Belief in the ‘Prosperity Gospel’ Does Not Turn People into Successful Entrepreneurs https://t.co/apvxef1s6a @BaylorUMedia @Baylor
An Acceptable Prejudice https://t.co/H5CcNXBFyW Elizabeth Corey, @firstthingsmag
An examination of patience and well-being https://t.co/LxAJopL39j Journal of Positive Psychology, @DrSchnitker @BaylorOVPR
Robert Kagan and the Many Meanings of Liberalism https://t.co/vw4EFEriij via @ProvMagazine @drpaulmarshall
The Sinner Finds Peace https://t.co/aV5cy8gKLU Philip Jenkins via @anxious_bench @PatheosEvang
#Baylor ISR's Thomas Kidd talks with @georgepwood about how to think Christianly about history, and Kidd's new two-… https://t.co/1lR1VSxdqs
#Baylor in Washington and @trinityforum hosting a conversation with @nytdavidbrooks May 28th in D.C. - registration… https://t.co/4p84Wz4jFh
The Jewish Roots of Christianity conference, at @BeesonDivinity Sept. 24-25 https://t.co/NEmTwncubc
The Necessity of Religious Freedom https://t.co/DLPSdV00Jw ISR's @profyancey

Jason Riley Lecture

When:
November 13, 2019 @ 3:30 pm – 5:00 pm
2019-11-13T15:30:00-06:00
2019-11-13T17:00:00-06:00
Where:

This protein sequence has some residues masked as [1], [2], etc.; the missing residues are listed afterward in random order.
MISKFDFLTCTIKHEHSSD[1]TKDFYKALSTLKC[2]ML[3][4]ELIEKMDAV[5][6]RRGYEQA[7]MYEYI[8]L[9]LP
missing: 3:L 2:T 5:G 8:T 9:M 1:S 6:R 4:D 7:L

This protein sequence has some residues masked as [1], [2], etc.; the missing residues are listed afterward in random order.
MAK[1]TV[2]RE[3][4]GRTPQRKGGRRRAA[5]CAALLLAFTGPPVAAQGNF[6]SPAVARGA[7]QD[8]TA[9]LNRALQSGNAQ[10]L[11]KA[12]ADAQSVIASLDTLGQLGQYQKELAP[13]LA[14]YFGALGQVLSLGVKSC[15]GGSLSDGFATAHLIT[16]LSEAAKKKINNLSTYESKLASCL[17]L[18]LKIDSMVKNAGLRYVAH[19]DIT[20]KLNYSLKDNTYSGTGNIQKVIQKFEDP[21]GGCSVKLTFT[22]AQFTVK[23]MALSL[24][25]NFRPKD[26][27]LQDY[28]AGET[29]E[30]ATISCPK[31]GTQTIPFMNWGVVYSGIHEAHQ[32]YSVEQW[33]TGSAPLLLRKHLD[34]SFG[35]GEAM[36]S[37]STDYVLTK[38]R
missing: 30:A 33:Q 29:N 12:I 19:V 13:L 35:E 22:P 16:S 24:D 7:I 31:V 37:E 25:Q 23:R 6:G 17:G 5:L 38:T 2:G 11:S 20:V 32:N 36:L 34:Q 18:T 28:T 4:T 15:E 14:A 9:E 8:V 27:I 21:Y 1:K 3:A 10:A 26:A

Baylor University - TBA

False Black Power

The lecture is about social inequality in the U.S. and why black political success–which now includes a twice-elected black president–has not translated into more black economic advancement.

Jason Riley is a senior fellow at the Manhattan Institute and a columnist for the Wall Street Journal, where he has published opinion pieces for more than 20 years. Topics include politics, economics, education, immigration and race, among others. He’s also a frequent public speaker and provides commentary for Fox News, ABC, NBC, CNN, PBS, NPR and other news outlets.

After joining the Journal in 1994, he was named a senior editorial page writer in 2000 and a member of the Editorial Board in 2005. He joined the Manhattan Institute, a public policy think tank focused on urban issues, in 2015. In 2008 he published Let Them In, which argues for a more free-market oriented U.S. immigration system. His second book, Please Stop Helping Us, which is about the track record of government efforts to help the black underclass, was published in 2014. His most recent book, False Black Power?, is an assessment of why black political success has not translated into more economic advancement and was published in 2017.

Born in Buffalo, N.Y., Riley earned a bachelor’s degree in English from the State University of New York at Buffalo. He has also worked for USA Today and the Buffalo News. He lives in suburban New York City.